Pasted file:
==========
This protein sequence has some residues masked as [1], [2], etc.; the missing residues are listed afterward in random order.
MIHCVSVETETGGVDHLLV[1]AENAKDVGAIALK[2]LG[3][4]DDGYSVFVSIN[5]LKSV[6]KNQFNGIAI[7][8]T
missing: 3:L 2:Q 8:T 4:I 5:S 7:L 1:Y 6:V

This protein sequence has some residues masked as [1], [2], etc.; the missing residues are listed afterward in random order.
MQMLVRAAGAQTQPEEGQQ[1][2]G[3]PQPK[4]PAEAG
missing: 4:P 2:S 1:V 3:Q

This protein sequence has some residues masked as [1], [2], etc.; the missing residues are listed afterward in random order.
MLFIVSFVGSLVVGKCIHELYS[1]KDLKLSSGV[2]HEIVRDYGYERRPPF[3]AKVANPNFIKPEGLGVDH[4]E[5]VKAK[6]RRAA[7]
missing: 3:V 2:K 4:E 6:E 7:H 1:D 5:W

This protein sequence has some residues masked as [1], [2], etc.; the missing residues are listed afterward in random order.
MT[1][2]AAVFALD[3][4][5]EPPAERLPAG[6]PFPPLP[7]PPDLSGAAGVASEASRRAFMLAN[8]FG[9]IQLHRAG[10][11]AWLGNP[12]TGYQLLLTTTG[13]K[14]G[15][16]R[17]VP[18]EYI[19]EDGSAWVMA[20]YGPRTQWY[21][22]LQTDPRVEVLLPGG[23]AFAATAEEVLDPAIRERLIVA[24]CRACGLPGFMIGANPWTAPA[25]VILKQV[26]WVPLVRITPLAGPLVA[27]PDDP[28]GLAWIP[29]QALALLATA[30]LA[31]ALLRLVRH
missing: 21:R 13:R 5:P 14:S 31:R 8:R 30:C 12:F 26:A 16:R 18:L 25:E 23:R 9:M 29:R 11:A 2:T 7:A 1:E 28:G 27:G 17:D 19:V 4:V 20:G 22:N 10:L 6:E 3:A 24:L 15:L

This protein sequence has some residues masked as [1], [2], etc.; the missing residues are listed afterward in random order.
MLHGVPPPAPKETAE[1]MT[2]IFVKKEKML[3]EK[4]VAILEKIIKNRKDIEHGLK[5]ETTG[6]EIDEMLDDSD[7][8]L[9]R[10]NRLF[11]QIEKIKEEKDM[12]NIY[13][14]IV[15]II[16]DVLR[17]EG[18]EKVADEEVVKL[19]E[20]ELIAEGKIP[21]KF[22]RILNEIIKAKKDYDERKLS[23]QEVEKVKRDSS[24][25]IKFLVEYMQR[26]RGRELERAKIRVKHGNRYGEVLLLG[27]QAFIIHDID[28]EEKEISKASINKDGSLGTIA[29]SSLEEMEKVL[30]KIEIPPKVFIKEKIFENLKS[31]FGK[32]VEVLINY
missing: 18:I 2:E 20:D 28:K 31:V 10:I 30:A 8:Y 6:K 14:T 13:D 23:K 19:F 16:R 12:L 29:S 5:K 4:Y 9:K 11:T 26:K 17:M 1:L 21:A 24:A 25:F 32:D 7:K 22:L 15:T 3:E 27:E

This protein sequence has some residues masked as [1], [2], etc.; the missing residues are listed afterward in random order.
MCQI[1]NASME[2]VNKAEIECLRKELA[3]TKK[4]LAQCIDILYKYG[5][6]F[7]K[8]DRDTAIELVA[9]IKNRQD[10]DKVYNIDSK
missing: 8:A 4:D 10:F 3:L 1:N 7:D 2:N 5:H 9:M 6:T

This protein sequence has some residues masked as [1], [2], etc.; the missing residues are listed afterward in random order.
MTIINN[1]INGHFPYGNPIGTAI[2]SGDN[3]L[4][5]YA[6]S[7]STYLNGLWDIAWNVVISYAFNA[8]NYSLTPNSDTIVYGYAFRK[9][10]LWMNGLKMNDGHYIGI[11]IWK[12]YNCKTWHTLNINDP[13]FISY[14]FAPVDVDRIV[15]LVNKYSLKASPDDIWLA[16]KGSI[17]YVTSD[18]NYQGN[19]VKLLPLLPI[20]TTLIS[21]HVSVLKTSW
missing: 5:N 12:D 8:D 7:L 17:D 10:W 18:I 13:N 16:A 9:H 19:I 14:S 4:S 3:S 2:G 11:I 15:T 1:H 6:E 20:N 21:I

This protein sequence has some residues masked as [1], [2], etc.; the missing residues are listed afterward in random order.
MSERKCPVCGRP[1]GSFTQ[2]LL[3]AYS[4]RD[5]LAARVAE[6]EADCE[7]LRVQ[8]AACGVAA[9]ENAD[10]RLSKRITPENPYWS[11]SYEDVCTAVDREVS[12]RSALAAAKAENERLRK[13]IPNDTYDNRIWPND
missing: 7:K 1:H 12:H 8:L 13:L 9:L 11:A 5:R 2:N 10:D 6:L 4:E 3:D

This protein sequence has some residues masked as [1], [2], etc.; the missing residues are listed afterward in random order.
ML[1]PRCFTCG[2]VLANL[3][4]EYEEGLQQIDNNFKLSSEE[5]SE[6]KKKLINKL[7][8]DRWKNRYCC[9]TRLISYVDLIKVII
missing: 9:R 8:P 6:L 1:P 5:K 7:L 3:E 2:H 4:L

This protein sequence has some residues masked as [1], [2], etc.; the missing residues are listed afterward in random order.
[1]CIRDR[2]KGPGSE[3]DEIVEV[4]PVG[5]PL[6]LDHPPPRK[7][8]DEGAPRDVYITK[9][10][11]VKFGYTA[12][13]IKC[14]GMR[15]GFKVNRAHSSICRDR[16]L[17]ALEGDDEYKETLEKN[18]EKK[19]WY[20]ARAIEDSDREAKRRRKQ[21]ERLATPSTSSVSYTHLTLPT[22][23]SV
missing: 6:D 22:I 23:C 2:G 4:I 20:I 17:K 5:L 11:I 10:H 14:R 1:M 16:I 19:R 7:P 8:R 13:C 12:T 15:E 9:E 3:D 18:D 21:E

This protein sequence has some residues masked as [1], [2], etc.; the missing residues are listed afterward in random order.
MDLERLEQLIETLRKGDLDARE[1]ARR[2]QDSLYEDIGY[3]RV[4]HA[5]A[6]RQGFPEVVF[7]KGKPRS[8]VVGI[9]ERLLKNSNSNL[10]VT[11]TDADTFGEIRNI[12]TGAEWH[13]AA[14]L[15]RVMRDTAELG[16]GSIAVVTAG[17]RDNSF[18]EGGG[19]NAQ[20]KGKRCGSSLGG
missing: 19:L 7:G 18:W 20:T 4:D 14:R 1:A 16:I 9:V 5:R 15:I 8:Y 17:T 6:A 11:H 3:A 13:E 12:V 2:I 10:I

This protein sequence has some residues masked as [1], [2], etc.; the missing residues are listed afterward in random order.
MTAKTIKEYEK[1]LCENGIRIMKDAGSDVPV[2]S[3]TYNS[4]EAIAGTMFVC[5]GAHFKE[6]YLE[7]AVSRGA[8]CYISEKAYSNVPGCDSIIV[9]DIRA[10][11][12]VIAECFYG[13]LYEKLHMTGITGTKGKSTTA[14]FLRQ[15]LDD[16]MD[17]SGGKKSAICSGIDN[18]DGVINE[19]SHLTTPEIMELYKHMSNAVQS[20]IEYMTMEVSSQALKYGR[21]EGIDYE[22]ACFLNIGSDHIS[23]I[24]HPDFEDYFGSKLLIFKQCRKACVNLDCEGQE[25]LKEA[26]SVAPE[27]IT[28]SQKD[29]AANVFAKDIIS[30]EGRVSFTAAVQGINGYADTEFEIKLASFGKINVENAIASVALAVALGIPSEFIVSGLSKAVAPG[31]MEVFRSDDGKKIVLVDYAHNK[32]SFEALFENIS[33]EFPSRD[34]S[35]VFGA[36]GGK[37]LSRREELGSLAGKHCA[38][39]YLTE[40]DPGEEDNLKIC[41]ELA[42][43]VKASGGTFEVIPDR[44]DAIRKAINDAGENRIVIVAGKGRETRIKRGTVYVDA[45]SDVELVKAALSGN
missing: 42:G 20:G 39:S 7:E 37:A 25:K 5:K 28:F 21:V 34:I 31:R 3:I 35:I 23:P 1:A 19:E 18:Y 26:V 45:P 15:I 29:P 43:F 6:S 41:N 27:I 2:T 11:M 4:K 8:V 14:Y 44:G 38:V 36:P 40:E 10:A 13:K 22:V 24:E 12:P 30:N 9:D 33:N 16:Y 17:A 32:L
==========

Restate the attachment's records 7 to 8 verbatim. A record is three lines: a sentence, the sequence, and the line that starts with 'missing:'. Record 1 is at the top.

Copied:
This protein sequence has some residues masked as [1], [2], etc.; the missing residues are listed afterward in random order.
MTIINN[1]INGHFPYGNPIGTAI[2]SGDN[3]L[4][5]YA[6]S[7]STYLNGLWDIAWNVVISYAFNA[8]NYSLTPNSDTIVYGYAFRK[9][10]LWMNGLKMNDGHYIGI[11]IWK[12]YNCKTWHTLNINDP[13]FISY[14]FAPVDVDRIV[15]LVNKYSLKASPDDIWLA[16]KGSI[17]YVTSD[18]NYQGN[19]VKLLPLLPI[20]TTLIS[21]HVSVLKTSW
missing: 5:N 12:D 8:D 7:L 17:D 10:W 18:I 13:N 16:A 9:H 19:I 14:S 4:S 3:S 2:G 11:I 15:T 1:H 6:E 20:N 21:I

This protein sequence has some residues masked as [1], [2], etc.; the missing residues are listed afterward in random order.
MSERKCPVCGRP[1]GSFTQ[2]LL[3]AYS[4]RD[5]LAARVAE[6]EADCE[7]LRVQ[8]AACGVAA[9]ENAD[10]RLSKRITPENPYWS[11]SYEDVCTAVDREVS[12]RSALAAAKAENERLRK[13]IPNDTYDNRIWPND
missing: 7:K 1:H 12:H 8:L 13:L 9:L 11:A 5:R 2:N 10:D 6:L 4:E 3:D